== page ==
Four months after COVID-19 peaked in China, where the virus started, the world continues to stagger under an expanding case load of confirmed COVID-19 cases. Indeed, in the last two weeks new cases around the world have increased by 1.567 million to reach a current global total since the end of December of 6.835 million as of June 7. These number compare to less than 55,000 global cases (nearly all in China) in early February. During the last two weeks, new confirmed cases increased 22.32% from the prior two weeks and continue a chain of unbroken increases since the beginning of March.

As much of the developed world has seen a peak in the number of cases, the continued growth in new cases reflects shifting centers or hot spots generally to developing countries. In looking at 25 countries that have accounted for more than 80% of all cases through June 7, ten of these countries have not yet reached a peak — Brazil, Chile, Egypt, India, Iran, Mexico, Nigeria, Pakistan, Peru, South Africa — while the other fifteen have peaked and seen declines from peak of between 10% and 99%. These fifteen countries are Canada, China, France, Germany, Italy, Japan, Russia, Saudi Arabia, Singapore, South Korea, Spain, Taiwan, Turkey, United Kingdom and the United States. Still these 25 countries saw a combined increase in total new cases of 18.7% in the last fourteen days. All other countries saw a much larger increase in new cases, 39.61% from 220,812 cases the previous 14 days to 308,293. Some countries of note in this “all other” grouping include Cameroon, Central African Republic, Democratic Republic of the Congo, Ethiopia, Kenya, Sudan, Argentina, Bolivia, Colombia, Guatemala, Haiti, Venezuela, Afghanistan, Bangladesh, Iraq, Nepal, Oman, Qatar, Armenia, and Azerbaijan. See https://www.ecdc.europa.eu/en/geographical-distribution-2019-ncov-cases. June 7th report embedded below.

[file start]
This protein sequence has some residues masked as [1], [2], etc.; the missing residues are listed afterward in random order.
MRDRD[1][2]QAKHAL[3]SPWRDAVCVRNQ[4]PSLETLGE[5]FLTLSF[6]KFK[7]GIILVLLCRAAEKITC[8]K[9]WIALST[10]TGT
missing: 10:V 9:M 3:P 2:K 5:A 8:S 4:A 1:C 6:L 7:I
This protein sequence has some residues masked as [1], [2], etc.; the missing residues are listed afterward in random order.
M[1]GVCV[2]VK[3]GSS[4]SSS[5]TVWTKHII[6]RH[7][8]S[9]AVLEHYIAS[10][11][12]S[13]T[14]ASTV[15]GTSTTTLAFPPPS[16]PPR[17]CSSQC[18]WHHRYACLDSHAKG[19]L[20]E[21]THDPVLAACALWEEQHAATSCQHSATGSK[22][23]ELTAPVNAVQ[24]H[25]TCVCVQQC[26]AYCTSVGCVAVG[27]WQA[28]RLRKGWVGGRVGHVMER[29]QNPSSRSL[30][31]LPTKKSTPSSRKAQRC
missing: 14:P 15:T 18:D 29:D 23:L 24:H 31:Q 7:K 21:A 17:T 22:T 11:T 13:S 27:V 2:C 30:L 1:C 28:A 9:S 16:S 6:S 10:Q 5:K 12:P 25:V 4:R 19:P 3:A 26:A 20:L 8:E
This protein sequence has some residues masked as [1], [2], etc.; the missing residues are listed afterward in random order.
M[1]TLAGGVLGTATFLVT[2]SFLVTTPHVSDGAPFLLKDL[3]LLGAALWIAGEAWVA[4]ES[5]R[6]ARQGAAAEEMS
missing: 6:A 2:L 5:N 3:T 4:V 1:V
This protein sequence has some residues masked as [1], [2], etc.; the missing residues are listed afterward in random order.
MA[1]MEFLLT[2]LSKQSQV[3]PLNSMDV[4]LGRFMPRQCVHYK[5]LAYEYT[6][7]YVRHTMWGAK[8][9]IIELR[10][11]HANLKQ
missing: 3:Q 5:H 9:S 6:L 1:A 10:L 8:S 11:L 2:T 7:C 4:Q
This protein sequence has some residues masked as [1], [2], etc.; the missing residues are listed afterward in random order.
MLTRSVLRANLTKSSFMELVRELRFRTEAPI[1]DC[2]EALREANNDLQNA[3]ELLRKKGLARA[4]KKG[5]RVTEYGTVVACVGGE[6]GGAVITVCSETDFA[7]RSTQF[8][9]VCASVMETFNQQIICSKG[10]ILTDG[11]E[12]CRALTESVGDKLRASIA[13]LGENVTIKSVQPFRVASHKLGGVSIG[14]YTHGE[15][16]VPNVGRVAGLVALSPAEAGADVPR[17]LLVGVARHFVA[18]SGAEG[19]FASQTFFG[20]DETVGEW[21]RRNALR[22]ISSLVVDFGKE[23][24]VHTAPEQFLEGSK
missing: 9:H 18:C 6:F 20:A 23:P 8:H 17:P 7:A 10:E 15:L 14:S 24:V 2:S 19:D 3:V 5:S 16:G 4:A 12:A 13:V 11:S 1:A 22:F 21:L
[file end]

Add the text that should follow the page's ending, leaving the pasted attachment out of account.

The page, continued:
COVID-19-situation-update-worldwide-as-of-7-June-2020

The shifting focus of cases to developing and least developed countries raises increased concerns about access to medical goods, including personal protective equipment, ventilators, and other goods. The WTO’s list of measures applied by Members dealing with COVID-19 either to restrict exports of medical goods or food products or to improve market access , shows dozens of countries applying export restraints on various medical goods (masks, gloves, etc.) including countries where new cases are well past peak (indeed where new cases may be 90% below peak). The WTO information is current as of May 29, 2020. There are also a large number of countries reducing tariffs or streamlining importation of medical goods. https://www.wto.org/english/tratop_e/covid19_e/trade_related_goods_measure_e.htm.